1. Focus on your content.
  2. Grow your audience.
  3. Sign up for the YouTube Partner Program.
  4. Look for other sources of income.
  5. Be patient.

Focus on your content

Making money on YouTube requires building an audience and getting views on your videos. The best way to do this is to create quality content.

Find an area where you have unique expertise or a niche that has a dedicated fanbase and start posting content regularly.

“Consistency is key,” says Hallease Narvaez, a filmmaker with nearly 90,000 YouTube subscribers who began focusing in 2015 on monetizing her channel primarily focused on black women and natural hair. “Whatever identities you hold, lean into them and try to speak as authentically as possible. If you’re not authentic, your audience will know.

Grow your audience

An important way to grow your audience is to use other social media platforms to help you build your brand and gain new followers. Andrew Lokenauth, a personal finance influencer with nearly 3,000 YouTube subscribers, says he’s used his higher followings on TikTok, Instagram and Twitter as funnels to start growing his YouTube numbers.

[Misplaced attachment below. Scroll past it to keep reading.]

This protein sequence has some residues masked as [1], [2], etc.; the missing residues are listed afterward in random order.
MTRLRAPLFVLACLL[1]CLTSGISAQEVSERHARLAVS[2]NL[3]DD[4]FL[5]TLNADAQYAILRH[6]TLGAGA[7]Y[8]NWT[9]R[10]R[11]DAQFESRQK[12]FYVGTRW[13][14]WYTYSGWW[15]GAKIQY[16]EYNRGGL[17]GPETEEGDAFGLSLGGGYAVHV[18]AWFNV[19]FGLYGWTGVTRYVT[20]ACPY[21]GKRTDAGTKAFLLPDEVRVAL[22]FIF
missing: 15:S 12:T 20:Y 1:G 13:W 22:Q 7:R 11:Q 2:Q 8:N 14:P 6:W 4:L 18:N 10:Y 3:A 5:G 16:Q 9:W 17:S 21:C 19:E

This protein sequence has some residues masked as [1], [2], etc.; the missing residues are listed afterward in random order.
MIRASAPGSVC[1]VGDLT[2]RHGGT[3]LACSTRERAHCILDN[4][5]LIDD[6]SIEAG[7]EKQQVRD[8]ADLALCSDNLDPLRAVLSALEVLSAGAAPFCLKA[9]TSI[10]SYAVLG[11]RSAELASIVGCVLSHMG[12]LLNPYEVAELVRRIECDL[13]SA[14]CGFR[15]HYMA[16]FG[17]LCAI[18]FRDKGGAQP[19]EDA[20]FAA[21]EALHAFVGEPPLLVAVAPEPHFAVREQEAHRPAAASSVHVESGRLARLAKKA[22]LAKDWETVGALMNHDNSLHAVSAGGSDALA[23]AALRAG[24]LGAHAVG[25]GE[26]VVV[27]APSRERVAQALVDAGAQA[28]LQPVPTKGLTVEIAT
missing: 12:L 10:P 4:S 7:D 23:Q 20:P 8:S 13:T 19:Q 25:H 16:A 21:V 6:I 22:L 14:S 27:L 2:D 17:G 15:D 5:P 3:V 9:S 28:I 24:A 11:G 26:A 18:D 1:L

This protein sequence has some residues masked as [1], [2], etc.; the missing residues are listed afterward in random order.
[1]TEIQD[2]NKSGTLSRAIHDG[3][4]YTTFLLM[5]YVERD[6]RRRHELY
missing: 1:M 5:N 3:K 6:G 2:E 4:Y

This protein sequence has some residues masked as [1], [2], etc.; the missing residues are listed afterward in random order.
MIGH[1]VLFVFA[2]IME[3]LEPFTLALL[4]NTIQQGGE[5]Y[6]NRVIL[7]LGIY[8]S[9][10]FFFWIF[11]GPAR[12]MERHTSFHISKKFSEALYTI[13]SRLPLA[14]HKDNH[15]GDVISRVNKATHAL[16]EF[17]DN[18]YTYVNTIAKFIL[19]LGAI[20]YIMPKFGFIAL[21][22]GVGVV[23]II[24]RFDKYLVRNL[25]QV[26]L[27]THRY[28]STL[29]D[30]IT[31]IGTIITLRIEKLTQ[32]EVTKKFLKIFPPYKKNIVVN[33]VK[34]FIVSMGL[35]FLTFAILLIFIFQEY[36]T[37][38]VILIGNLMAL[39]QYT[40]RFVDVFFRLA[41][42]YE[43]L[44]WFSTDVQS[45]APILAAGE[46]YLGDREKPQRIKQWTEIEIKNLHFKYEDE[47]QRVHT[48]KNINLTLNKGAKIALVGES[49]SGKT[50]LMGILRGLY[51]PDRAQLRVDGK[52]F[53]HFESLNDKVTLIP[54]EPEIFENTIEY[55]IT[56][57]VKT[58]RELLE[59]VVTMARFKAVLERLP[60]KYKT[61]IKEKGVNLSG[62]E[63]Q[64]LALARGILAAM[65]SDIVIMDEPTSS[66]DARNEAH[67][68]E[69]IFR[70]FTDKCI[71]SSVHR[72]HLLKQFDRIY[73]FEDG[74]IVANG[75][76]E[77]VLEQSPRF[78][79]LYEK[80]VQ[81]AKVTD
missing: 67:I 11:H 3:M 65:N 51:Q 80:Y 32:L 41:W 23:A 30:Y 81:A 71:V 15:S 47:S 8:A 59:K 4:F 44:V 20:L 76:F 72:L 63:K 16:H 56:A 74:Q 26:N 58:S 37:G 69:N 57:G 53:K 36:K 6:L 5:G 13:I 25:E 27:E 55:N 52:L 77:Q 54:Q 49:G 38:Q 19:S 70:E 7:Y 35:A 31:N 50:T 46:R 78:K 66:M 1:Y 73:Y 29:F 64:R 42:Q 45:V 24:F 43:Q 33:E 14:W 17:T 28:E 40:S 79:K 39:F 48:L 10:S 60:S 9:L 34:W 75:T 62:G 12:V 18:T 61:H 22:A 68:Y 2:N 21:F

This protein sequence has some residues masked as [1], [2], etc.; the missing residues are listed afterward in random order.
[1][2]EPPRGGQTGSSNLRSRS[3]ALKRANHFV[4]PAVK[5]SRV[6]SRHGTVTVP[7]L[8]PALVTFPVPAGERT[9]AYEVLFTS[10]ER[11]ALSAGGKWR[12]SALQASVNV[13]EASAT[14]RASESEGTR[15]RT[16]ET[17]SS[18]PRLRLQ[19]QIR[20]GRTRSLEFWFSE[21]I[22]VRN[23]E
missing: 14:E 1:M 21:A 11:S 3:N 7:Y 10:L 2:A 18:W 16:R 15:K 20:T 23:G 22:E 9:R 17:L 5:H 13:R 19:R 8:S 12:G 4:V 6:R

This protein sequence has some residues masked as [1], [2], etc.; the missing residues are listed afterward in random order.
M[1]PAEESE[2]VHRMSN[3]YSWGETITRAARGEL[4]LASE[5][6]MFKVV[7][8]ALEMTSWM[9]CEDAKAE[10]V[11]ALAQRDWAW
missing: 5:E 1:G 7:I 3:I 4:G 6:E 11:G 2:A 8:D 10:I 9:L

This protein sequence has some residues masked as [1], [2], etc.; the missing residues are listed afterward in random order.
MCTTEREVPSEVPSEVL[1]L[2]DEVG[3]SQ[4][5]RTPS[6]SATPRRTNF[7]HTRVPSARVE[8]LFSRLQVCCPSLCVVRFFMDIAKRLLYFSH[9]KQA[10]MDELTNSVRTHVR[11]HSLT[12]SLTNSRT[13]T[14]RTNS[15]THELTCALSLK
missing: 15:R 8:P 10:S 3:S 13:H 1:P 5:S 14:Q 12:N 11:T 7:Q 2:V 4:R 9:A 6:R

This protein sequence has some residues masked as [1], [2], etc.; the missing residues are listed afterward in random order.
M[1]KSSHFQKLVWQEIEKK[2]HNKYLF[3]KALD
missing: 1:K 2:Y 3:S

“If you take the time to produce content on YouTube, you can reuse it on other platforms,” ​​he says. “You can put the best 30-second hooks on TikTok and Instagram reels or type them on Twitter.”

Join the YouTube Partner Program

The most direct way to monetize your money through YouTube is to join its partner program. To be eligible, you must have at least 1,000 subscribers and have logged at least 4,000 hours of valid public viewing in the past year.

Once approved, YouTube will begin sending you a share of the advertising revenue generated by your page. Plus, you’ll have access to other monetization opportunities through YouTube, including:

  • Sell ​​products to your viewers through a store on your channel.
  • Sell ​​subscriptions to your channel.
  • Sell ​​”super stickers” that viewers can use during your live chats.

Investigate other sources of income